Embedded Google Maps are free, can't you just use them?
For a lot of tasks, that is exactly the answer. Simply embed a map with the proper sizes and coordinates, and let your browser app add any specific stuff you want.
Bing Maps still free?
that will do for now
1) Free sample.
2) Bigger free sample.
3) When customer is hopelessly hooked to product, charge for it.
Next week: A consortium of crack peddlars launch a class action against Google over the theft of their IP.
Just use OpenLayers?
Has a whole bunch of supported data sources. Bing, Google, Yahoo, OSM, whatever. Abstraction and vendor independence FTW, as always.
@"Free then charge for it"
Ok before the "No such thing as a free lunch" brigade pipe up, the lunch until now has been payed for by Google's advertising and lets face it, Google have grown very profitable from doing just that, but now they are getting more greedy. That is going to back fire, big time.
Up until this year Google's business model has been basically give it away for free, then use the data drawn in for advertising. That's ok and lets face it, Google profits have been very good up until now at doing exactly that. This freeness has in turn encouraged many developers to build onto Google's API's which in turn has been sending even more data to Google. Google's been loving this because they are getting ever more data to datamine, in an ever increasing number of ways, not least of which gaining huge profits from advertising.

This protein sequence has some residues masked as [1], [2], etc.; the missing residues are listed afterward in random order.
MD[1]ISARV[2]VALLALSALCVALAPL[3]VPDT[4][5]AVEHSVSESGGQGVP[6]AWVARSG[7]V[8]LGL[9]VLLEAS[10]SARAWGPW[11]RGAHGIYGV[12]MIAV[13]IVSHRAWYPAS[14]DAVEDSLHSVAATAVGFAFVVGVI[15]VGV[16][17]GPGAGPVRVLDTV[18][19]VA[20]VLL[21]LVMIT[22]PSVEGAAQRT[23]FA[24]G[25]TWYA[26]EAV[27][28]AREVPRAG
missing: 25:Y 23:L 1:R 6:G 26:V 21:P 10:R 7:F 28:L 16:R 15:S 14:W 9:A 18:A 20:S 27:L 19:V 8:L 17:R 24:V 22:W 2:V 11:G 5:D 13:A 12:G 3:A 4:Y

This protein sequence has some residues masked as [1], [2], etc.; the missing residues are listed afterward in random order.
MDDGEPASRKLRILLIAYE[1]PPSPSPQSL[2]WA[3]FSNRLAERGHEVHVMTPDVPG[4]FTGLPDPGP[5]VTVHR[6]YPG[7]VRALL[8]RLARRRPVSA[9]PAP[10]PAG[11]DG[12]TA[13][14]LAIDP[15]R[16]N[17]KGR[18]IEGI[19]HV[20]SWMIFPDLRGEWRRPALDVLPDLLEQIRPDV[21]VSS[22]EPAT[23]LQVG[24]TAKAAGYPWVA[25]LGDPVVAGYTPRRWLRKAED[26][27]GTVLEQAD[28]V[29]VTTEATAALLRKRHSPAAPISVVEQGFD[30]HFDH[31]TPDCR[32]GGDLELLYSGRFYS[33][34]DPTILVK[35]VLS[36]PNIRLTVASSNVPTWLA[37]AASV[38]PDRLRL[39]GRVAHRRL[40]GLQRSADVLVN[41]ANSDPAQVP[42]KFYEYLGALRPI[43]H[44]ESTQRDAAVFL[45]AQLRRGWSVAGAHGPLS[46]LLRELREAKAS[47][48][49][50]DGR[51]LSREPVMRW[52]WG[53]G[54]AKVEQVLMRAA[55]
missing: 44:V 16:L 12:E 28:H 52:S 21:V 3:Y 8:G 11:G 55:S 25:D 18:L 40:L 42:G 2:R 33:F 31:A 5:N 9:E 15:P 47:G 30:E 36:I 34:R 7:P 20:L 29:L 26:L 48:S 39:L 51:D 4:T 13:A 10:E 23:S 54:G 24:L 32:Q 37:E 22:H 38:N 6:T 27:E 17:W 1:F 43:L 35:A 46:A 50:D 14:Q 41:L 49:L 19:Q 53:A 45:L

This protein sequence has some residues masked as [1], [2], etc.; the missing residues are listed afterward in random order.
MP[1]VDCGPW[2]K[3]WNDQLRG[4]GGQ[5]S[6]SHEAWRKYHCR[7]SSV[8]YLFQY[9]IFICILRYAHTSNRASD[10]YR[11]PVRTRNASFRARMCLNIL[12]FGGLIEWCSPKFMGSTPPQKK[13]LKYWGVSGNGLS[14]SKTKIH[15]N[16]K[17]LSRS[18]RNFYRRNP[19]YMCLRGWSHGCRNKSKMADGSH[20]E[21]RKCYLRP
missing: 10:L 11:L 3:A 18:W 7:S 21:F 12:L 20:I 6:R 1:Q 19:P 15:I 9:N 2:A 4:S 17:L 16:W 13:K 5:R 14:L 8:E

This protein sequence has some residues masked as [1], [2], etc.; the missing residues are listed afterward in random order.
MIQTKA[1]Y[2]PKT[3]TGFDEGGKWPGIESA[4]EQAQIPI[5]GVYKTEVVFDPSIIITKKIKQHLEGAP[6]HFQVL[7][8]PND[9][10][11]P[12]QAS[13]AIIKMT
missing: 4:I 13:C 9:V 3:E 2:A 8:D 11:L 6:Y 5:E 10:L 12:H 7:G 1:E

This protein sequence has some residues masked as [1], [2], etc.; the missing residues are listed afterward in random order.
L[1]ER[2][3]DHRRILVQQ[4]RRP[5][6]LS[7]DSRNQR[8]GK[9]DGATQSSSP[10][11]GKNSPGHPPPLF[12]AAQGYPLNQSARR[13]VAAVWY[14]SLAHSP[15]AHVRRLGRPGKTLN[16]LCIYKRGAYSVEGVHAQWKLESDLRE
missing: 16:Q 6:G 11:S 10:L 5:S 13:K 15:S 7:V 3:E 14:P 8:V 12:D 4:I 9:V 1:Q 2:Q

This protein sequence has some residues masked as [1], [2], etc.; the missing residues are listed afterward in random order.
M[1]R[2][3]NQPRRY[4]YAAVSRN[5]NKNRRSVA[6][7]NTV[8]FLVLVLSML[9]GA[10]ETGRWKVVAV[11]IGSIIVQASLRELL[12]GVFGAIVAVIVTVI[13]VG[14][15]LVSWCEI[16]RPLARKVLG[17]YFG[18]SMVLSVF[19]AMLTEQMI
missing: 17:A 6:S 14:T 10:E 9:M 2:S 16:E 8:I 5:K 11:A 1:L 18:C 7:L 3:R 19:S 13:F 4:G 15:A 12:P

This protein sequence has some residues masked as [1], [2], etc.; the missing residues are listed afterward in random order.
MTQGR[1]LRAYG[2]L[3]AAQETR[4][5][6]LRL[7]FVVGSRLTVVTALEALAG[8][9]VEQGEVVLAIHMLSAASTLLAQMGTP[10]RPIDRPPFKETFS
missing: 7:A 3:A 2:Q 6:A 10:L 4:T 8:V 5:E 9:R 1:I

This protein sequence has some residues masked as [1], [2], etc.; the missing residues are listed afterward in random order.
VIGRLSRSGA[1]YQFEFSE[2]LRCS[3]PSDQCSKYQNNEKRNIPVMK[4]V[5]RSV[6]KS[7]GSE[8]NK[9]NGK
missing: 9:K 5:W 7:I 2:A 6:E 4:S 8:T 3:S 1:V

However now we are seeing a new Google. A more greedy Google seeking to have it all ways against developers and its going to back fire on Google big time in the eyes of small developers. Google's greedy managers seem to forget most developers are one or two coder businesses acting as a small business start up. Most of the apps on Android for example are made by one or two developers (and most are barely profitable). Therefore most of the data Google is drawing in is coming from apps written by these developers. That is going to stop now. Small start ups need to know their costs up front to even evaluate the viability of their business model to see if they can even earn a living. Well now Google have just wiped out the majority of them and put others on notice using other parts of Google to back away from Google before Google move the goal posts again. Sure a few will have $10k+ per year to pay Google, but the vast majority won't have any where near that much money.